RESEARCH WITH FAMILIES INVOLVED WITH CHILD TRAUMA: CHALLENGES AND STRATEGIES

At San Francisco General Hospital, Chandra Ghosh Ippen, associate research director of the Child Trauma Research Program at the University of California, San Francisco, works with children ages zero to 6 who have experienced severe trauma. Her specialty is working with children whose parents have been murdered and with children who have been the victims of sexual abuse. At the workshop, she told the story of one young boy named Armando. At 5 years of age, Armando has serious speech and language delays. His mother says he was always an odd kid, and his teacher echoes that. She says she is worried about whether she can keep him in the classroom. He seems very tangential. More important, he does disturbing things with scissors, trying to cut himself or other people.

When Armando was less than a year old, he was left in the care of some relatives and was burned severely on his fingertips while they were drinking. When Child Protective Services became involved, the caseworkers found that his mother had a history of drinking, and he was removed from the home and placed in foster care. As more was learned about his history, it became clear that he had witnessed domestic violence between his parents. Ultimately, his mother returned and went into treatment, wanting to reunite with her son. She is an immigrant from Nicaragua and lived through the conflict there. She saw her own mother killed with a machete and then cared for her brother when he was young. “You can imagine these clinical processes affecting what we are seeing today,” said Ghosh Ippen. “The mother who perhaps does not care so well for the child. The child who triggers her because he reminds her of her brother whom she was caring for. This little boy who is carrying around this story. . . . This is the clinical reality that underlies the research picture that we have all been trying to study.”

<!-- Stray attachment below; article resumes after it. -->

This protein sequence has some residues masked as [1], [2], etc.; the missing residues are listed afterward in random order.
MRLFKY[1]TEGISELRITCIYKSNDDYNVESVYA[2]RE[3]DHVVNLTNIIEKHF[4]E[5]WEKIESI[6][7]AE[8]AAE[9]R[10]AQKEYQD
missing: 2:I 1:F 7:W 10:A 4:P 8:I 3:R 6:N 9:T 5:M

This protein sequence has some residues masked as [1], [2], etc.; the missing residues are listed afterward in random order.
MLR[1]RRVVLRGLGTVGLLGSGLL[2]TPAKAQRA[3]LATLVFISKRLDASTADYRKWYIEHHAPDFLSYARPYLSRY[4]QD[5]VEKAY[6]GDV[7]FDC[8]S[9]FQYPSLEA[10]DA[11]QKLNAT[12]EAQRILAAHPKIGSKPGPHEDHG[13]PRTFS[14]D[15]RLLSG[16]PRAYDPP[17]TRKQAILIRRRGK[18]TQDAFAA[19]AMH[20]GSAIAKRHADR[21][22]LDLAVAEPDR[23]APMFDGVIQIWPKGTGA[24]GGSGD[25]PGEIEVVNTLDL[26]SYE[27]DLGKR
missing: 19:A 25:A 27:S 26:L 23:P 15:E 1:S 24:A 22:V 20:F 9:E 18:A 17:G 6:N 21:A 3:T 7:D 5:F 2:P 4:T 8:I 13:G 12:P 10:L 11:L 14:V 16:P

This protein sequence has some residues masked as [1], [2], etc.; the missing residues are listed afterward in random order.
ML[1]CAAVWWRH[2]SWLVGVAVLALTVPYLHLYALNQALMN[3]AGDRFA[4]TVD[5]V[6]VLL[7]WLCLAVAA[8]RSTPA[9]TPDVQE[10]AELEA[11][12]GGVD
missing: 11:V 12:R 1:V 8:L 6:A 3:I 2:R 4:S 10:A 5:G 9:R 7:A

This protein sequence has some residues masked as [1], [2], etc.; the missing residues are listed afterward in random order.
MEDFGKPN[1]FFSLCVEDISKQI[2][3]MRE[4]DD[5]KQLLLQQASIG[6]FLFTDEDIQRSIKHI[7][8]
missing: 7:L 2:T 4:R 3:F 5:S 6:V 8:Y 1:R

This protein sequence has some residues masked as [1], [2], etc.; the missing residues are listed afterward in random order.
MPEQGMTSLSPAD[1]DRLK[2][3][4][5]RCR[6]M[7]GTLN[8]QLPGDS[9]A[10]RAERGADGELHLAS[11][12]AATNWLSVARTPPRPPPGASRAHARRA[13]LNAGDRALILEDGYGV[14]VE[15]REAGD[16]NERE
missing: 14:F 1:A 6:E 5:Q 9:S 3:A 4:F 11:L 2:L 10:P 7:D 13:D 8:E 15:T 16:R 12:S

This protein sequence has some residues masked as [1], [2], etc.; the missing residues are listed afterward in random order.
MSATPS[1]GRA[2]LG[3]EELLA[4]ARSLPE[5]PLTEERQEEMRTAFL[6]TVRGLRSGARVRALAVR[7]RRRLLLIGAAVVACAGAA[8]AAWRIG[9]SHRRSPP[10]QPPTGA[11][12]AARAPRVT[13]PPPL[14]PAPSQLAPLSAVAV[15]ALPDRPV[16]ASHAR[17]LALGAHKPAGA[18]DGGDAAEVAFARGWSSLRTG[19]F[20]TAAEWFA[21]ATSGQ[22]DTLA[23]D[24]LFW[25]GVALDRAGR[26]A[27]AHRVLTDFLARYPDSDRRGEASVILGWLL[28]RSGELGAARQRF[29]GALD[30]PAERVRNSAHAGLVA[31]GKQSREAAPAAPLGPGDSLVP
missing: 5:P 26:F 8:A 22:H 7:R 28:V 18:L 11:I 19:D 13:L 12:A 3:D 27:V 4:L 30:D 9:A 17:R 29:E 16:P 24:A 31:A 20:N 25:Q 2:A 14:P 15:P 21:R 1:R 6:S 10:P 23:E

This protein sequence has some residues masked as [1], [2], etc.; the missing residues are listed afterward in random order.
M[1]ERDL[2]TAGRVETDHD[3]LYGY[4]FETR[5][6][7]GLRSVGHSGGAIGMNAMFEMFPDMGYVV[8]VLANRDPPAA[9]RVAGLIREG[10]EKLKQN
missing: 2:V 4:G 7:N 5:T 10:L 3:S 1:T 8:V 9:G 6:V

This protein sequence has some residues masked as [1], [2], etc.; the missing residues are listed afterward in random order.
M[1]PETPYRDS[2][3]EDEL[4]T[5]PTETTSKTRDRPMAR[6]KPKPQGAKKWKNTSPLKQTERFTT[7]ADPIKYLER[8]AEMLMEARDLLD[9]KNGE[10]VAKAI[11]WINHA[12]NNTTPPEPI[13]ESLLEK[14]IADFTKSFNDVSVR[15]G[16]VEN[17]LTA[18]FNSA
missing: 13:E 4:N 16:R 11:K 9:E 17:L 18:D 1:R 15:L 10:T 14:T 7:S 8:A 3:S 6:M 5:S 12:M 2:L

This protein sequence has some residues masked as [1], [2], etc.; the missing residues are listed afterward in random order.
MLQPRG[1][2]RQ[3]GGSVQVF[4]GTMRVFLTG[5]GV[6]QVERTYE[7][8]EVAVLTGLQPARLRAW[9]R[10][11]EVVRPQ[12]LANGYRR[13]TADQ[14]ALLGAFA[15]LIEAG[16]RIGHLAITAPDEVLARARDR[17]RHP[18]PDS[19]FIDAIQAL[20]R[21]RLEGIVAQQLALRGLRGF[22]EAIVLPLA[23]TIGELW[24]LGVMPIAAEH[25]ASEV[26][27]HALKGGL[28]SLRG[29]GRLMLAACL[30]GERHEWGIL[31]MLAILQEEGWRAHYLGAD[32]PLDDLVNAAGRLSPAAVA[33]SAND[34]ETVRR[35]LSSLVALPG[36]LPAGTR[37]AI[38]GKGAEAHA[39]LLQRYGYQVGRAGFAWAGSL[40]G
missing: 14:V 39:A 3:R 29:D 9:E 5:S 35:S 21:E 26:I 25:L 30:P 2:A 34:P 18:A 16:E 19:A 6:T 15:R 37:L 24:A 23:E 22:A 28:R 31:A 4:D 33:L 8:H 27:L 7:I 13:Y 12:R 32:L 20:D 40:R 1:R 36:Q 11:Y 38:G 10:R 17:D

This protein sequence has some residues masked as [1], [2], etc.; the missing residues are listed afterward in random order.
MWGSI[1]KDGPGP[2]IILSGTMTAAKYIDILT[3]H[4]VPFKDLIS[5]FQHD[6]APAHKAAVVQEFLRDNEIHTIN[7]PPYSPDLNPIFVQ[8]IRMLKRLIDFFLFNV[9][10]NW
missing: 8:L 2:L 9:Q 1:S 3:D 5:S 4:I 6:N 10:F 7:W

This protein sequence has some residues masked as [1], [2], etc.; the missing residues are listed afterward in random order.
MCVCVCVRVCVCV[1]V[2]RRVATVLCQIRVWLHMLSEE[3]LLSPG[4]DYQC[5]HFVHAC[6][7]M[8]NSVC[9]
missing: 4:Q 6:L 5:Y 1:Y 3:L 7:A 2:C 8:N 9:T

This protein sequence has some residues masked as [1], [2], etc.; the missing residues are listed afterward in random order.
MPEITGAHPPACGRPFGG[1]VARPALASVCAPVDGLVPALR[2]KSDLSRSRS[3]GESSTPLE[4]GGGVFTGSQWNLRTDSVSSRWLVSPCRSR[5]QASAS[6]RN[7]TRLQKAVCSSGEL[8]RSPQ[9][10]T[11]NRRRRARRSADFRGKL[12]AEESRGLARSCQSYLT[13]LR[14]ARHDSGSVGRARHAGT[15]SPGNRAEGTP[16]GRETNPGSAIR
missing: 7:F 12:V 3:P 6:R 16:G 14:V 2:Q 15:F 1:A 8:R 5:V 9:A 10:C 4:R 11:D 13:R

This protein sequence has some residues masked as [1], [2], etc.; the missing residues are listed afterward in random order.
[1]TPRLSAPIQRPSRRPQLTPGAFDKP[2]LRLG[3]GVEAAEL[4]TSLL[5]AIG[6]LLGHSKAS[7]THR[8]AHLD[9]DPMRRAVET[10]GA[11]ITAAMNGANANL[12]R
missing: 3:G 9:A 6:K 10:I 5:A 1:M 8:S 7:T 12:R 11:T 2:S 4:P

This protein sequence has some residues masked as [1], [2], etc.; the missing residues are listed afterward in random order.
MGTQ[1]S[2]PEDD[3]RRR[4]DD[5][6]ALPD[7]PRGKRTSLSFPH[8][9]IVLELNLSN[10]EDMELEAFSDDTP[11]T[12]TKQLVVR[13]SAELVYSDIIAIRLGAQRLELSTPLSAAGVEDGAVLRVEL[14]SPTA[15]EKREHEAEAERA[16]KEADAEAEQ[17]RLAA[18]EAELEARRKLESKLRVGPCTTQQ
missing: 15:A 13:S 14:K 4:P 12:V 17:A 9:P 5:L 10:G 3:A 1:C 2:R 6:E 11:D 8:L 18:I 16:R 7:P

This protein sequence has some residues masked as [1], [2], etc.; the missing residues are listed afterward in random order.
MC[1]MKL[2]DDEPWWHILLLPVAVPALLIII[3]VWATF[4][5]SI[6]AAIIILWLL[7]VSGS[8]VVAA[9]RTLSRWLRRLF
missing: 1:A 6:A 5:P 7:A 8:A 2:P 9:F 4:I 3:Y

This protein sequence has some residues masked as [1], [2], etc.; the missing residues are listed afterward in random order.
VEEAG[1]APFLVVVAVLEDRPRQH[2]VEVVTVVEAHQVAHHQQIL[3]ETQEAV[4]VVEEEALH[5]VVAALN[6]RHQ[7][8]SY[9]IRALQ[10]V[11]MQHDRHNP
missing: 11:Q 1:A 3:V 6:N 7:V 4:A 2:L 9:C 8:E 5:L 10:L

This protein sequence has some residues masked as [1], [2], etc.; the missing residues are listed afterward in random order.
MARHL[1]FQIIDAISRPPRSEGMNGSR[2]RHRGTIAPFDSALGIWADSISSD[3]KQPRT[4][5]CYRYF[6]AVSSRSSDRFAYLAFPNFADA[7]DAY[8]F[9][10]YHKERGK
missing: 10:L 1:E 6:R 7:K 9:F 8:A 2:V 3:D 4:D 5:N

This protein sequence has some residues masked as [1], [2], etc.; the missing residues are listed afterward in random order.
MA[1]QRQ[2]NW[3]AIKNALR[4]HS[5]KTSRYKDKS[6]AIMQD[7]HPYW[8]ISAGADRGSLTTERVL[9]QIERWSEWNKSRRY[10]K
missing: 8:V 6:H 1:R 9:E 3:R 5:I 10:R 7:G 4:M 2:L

Childhood trauma is an epidemic in the United States, especially in the age range from zero to 6. According to recent studies, 15.5 million children in the United States—1 in 5—live in families with partner violence (McDonald et al., 2006). Certain populations, including some ethnic minorities and people living in poverty, are more highly affected.

Younger children are more likely to be exposed to domestic violence than older children (Fantuzzo and Fusco, 2007). In the Minnesota Parent-Child Project, a 25-year longitudinal study of mothers and children in poverty, 12 percent of mothers reported mild partner violence and 25 percent reported severe partner violence when children were ages 18 to 64 months (Yates et al., 2003). In 2008, 3.7 million children were investigated for exposure to maltreatment, and 772,000 were considered to be victims of maltreatment (U.S. Department of Health and Human Services, 2010). More than half of these maltreated children are less than 7 years old.



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